32. Wilde M-L, Ruparel U, Klemm T, Lee VV, Calleja DJ, Komander D, Tonkin CJ (2023) Characterisation of the OTU domain deubiquitinase complement of Toxoplasma gondii. Life Sci Alliance 6:e202201710

    Article  CAS  PubMed  PubMed Central  Google Scholar 

  33. Yang Y, Lin M, Chen X, Zhao X, Chen L, Zhao M, Yao C, Sheng K, Yang Y, Ma G, Du A (2022) The first apicoplast tRNA thiouridylase plays a vital role in the growth of Toxoplasma gondii. Front Cell Infect Microbiol 12:947039.

    Article  CAS  PubMed  PubMed Central  Google Scholar 

  34. Leriche MA, Dubremetz JF (1991) Characterization of the protein contents of rhoptries and dense granules of Toxoplasma gondii tachyzoites by subcellular fractionation and monoclonal antibodies. Mol Biochem Parasitol 45:249–259.

    Article  CAS  PubMed  Google Scholar 

  35. Almagro Armenteros JJ, Tsirigos KD, Sønderby CK, Petersen TN, Winther O, Brunak S, von Heijne G, Nielsen H (2019) SignalP 5.0 improves signal peptide predictions using deep neural networks. Nat Biotechnol 37:420–423.

    Article  CAS  PubMed  Google Scholar 

  36. Emanuelsson O, Nielsen H, von Heijne G (1999) ChloroP, a neural network-based method for predicting chloroplast transit peptides and their cleavage sites. Protein Sci 8:978–984.

    Article  CAS  PubMed  PubMed Central  Google Scholar 

  37. National Center for Biotechnology Information.

  38. Eukaryotic Pathogen, Vector & Host Informatics Resources.

  39. Stecher G, Tamura K, Kumar S (2020) Molecular evolutionary genetics analysis (MEGA) for macOS. Mol Biol Evol 37:1237–1239.

    Article  CAS  PubMed  PubMed Central  Google Scholar 

  40. Bailey TL, Johnson J, Grant CE, Noble WS (2015) The MEME Suite. Nucleic Acids Res 43:W39-49.

    Article  CAS  PubMed  PubMed Central  Google Scholar 

  41. Eukaryotic Pathogen CRISPR guide RNA/DNA Design Tool.

  42. Yang Y, Yao C, Chen X, Sheng K, Zhao M, Yao C, Yang Y, Ma G, Du A (2023) Redundant targeting signals of the apicoplast-resident protein TgMnmA in Toxoplasma gondii involve trans-organellar function. Vet Parasitol 315:109888.

    Article  CAS  PubMed  Google Scholar 

  43. Yang Y, Huang Y, Zhao X, Sheng K, Zhao M, Yao C, Yang Y, Ma G, Du A (2022) Development of an immunochromatographic test based on rhoptry protein 14 for serological detection of Toxoplasma gondii infection in swine. Animals (Basel) 12:1929.

    Article  PubMed  Google Scholar 

  44. Livak KJ, Schmittgen TD (2001) Analysis of relative gene expression data using real-time quantitative PCR and the 2(-Delta Delta C(T)) method. Methods 25:402–408.

    Article  CAS  PubMed  Google Scholar 

  45. Longo PA, Kavran JM, Kim M-S, Leahy DJ (2013) Transient mammalian cell transfection with polyethylenimine (PEI). Methods Enzymol 529:227–240.

    Article  CAS  PubMed  PubMed Central  Google Scholar 

  46. Patron NJ, Waller RF (2007) Transit peptide diversity and divergence: a global analysis of plastid targeting signals. BioEssays 29:1048–1058.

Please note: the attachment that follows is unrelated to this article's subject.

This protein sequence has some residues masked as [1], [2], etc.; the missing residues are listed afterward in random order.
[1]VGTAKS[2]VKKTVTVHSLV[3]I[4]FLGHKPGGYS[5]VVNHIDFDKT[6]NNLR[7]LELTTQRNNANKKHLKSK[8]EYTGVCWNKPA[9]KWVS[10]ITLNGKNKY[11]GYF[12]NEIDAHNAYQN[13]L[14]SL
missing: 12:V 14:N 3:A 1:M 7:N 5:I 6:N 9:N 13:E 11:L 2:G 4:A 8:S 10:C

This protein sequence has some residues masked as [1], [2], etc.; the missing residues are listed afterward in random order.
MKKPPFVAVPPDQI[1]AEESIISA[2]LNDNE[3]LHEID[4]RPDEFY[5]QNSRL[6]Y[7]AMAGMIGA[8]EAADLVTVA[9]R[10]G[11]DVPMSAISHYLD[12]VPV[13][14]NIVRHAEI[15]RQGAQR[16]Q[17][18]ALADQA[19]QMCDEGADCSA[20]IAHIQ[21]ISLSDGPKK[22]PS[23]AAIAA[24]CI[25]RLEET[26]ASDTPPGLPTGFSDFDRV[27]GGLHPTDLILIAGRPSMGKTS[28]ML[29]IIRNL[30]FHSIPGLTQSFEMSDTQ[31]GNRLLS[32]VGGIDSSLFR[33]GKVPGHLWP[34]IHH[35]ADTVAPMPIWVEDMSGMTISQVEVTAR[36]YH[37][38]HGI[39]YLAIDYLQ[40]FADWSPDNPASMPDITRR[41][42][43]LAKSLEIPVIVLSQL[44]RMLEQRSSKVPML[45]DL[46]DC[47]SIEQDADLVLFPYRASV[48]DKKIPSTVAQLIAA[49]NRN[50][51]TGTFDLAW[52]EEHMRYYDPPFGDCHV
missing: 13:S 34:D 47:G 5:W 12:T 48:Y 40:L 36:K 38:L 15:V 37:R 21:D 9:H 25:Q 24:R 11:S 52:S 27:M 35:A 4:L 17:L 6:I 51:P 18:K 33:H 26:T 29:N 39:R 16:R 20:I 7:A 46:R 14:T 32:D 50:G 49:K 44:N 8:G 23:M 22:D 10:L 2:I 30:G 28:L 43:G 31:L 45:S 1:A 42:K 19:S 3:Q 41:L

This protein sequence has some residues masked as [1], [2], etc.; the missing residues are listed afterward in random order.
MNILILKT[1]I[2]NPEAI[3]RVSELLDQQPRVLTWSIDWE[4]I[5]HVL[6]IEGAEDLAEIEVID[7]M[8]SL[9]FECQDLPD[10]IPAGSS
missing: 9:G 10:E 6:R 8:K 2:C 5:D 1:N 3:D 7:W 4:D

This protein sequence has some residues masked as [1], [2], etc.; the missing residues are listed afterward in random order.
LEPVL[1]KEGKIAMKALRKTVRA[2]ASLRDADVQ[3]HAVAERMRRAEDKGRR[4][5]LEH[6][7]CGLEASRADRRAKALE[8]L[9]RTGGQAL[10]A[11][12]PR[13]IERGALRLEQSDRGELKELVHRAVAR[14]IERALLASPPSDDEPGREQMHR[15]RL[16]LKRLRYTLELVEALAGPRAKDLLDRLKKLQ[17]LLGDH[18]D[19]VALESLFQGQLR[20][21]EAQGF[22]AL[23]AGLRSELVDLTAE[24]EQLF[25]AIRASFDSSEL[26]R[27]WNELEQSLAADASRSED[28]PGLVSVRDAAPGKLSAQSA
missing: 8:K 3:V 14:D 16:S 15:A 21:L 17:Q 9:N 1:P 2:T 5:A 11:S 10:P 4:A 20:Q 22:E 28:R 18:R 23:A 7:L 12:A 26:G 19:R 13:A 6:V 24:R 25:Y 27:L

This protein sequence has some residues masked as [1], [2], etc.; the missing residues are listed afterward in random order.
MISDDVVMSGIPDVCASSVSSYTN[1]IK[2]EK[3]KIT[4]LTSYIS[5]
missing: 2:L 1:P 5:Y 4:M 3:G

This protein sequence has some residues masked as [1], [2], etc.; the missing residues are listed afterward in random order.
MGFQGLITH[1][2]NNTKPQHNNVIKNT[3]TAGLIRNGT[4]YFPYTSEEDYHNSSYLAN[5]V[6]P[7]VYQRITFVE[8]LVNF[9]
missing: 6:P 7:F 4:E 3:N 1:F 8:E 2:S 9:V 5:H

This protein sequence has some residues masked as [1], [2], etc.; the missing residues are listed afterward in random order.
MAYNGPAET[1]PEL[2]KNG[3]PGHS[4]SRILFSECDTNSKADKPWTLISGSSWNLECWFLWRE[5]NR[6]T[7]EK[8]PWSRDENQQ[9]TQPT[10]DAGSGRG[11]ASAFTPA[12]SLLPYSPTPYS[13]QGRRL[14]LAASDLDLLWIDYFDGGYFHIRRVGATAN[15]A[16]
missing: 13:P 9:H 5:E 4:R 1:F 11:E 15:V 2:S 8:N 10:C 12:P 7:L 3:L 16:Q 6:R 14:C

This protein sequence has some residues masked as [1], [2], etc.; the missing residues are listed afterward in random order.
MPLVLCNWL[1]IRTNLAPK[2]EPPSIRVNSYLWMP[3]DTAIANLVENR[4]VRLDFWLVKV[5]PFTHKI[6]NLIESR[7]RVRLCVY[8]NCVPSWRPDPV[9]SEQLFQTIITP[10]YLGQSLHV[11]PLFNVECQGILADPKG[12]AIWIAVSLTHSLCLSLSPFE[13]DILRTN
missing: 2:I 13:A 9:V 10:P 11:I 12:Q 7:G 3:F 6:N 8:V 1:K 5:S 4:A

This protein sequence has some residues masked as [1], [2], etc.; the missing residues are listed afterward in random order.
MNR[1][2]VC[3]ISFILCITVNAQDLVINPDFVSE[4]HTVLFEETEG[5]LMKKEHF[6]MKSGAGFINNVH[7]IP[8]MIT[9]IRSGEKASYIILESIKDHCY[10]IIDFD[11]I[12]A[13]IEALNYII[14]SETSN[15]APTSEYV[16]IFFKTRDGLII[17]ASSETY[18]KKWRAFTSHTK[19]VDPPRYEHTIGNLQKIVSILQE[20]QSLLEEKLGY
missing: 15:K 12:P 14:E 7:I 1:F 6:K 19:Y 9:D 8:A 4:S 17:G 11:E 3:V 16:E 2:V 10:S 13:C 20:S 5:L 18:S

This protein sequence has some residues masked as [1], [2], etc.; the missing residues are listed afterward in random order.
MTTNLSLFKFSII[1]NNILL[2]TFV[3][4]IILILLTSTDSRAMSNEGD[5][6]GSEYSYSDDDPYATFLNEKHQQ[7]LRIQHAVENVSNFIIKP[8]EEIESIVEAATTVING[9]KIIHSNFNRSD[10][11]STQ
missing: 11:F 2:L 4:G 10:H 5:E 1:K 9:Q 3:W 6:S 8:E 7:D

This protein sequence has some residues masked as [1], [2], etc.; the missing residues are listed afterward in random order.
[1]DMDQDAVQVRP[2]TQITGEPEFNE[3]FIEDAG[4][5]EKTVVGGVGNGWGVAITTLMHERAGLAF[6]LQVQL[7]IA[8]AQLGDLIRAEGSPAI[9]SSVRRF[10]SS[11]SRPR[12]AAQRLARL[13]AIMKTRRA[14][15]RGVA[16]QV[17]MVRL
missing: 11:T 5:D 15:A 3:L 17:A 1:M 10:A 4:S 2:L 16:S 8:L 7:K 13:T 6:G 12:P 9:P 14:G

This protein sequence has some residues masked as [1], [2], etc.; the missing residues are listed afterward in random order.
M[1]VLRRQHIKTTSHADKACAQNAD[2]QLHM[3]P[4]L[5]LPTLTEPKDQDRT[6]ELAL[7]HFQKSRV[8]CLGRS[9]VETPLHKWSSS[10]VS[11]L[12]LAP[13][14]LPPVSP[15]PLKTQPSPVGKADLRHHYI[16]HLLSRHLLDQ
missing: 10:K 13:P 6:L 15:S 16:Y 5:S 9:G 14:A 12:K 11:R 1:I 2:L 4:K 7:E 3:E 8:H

Article  CAS  PubMed  Google Scholar 

  47. Toxoplasma Informatics Resources.

  48. Agrawal S, van Dooren GG, Beatty WL, Striepen B (2009) Genetic evidence that an endosymbiont-derived endoplasmic reticulum-associated protein degradation (ERAD) system functions in import of apicoplast proteins. J Biol Chem 284:33683–33691.

    Article  CAS  PubMed  PubMed Central  Google Scholar 

  49. Hu K, Johnson J, Florens L, Fraunholz M, Suravajjala S, DiLullo C, Yates J, Roos DS, Murray JM (2006) Cytoskeletal components of an invasion machine—the apical complex of Toxoplasma gondii. PLoS Pathog 2:e13.

    Article  CAS  PubMed  PubMed Central  Google Scholar 

  50. Dubois DJ, Soldati-Favre D (2019) Biogenesis and secretion of micronemes in Toxoplasma gondii. Cell Microbiol 21:e13018.

    Article  CAS  PubMed  Google Scholar 

  51. Striepen B, Jordan CN, Reiff S, van Dooren GG (2007) Building the perfect parasite: cell division in apicomplexa. PLoS Pathog 3:e78.

    Article  CAS  PubMed  PubMed Central  Google Scholar 

  52. Radke JR, Striepen B, Guerini MN, Jerome ME, Roos DS, White MW (2001) Defining the cell cycle for the tachyzoite stage of Toxoplasma gondii. Mol Biochem Parasitol 115:165–175.

    Article  CAS  PubMed  Google Scholar 

  53. Silmon de Monerri NC, Yakubu RR, Chen AL, Bradley PJ, Nieves E, Weiss LM, Kim K (2015) The ubiquitin proteome of Toxoplasma gondii reveals roles for protein ubiquitination in cell-cycle transitions. Cell Host Microbe 18:621–633.

    Article  CAS  PubMed  PubMed Central  Google Scholar 

  54. Mevissen TET, Hospenthal MK, Geurink PP, Elliott PR, Akutsu M, Arnaudo N, Ekkebus R, Kulathu Y, Wauer T, El Oualid F, Freund SMV, Ovaa H, Komander D (2013) OTU deubiquitinases reveal mechanisms of linkage specificity and enable ubiquitin chain restriction analysis. Cell 154:169–184.

    Article  CAS  PubMed  PubMed Central  Google Scholar